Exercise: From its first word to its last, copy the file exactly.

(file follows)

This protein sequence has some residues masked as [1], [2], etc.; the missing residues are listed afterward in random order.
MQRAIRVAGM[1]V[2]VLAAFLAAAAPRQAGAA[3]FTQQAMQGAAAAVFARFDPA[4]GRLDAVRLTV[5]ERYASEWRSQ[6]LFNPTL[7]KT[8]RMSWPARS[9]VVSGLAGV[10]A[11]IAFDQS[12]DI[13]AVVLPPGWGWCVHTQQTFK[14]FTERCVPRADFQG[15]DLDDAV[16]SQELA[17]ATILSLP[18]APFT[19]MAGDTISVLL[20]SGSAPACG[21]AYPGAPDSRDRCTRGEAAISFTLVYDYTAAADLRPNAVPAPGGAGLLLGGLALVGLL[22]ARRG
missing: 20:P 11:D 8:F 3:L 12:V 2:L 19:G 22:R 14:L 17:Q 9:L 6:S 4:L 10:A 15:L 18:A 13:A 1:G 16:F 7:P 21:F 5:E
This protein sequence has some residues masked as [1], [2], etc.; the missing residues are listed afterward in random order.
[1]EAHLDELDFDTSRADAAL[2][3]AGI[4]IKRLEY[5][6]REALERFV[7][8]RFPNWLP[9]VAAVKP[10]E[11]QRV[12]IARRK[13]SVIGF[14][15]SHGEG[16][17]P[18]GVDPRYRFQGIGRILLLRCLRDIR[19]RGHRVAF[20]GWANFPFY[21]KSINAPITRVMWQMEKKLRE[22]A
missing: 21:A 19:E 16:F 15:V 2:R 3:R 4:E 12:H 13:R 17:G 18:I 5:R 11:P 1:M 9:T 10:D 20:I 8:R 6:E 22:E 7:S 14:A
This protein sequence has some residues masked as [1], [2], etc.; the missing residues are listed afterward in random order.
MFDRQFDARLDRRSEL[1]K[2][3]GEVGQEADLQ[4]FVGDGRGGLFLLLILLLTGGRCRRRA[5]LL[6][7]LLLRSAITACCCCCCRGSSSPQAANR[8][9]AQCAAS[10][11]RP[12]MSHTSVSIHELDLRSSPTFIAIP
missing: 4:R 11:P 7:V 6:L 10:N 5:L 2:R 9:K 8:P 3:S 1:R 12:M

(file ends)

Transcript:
This protein sequence has some residues masked as [1], [2], etc.; the missing residues are listed afterward in random order.
MQRAIRVAGM[1]V[2]VLAAFLAAAAPRQAGAA[3]FTQQAMQGAAAAVFARFDPA[4]GRLDAVRLTV[5]ERYASEWRSQ[6]LFNPTL[7]KT[8]RMSWPARS[9]VVSGLAGV[10]A[11]IAFDQS[12]DI[13]AVVLPPGWGWCVHTQQTFK[14]FTERCVPRADFQG[15]DLDDAV[16]SQELA[17]ATILSLP[18]APFT[19]MAGDTISVLL[20]SGSAPACG[21]AYPGAPDSRDRCTRGEAAISFTLVYDYTAAADLRPNAVPAPGGAGLLLGGLALVGLL[22]ARRG
missing: 20:P 11:D 8:F 3:L 12:V 2:L 19:G 22:R 14:L 17:Q 9:L 6:S 4:L 10:A 15:L 18:A 13:A 1:G 16:F 7:P 21:F 5:E
This protein sequence has some residues masked as [1], [2], etc.; the missing residues are listed afterward in random order.
[1]EAHLDELDFDTSRADAAL[2][3]AGI[4]IKRLEY[5][6]REALERFV[7][8]RFPNWLP[9]VAAVKP[10]E[11]QRV[12]IARRK[13]SVIGF[14][15]SHGEG[16][17]P[18]GVDPRYRFQGIGRILLLRCLRDIR[19]RGHRVAF[20]GWANFPFY[21]KSINAPITRVMWQMEKKLRE[22]A
missing: 21:A 19:E 16:F 15:V 2:R 3:R 4:E 12:H 13:R 17:G 18:I 5:R 11:P 1:M 9:T 10:D 20:I 8:R 6:E 22:E 7:S 14:A
This protein sequence has some residues masked as [1], [2], etc.; the missing residues are listed afterward in random order.
MFDRQFDARLDRRSEL[1]K[2][3]GEVGQEADLQ[4]FVGDGRGGLFLLLILLLTGGRCRRRA[5]LL[6][7]LLLRSAITACCCCCCRGSSSPQAANR[8][9]AQCAAS[10][11]RP[12]MSHTSVSIHELDLRSSPTFIAIP
missing: 4:R 11:P 7:V 6:L 10:N 5:L 2:R 9:K 8:P 3:S 1:R 12:M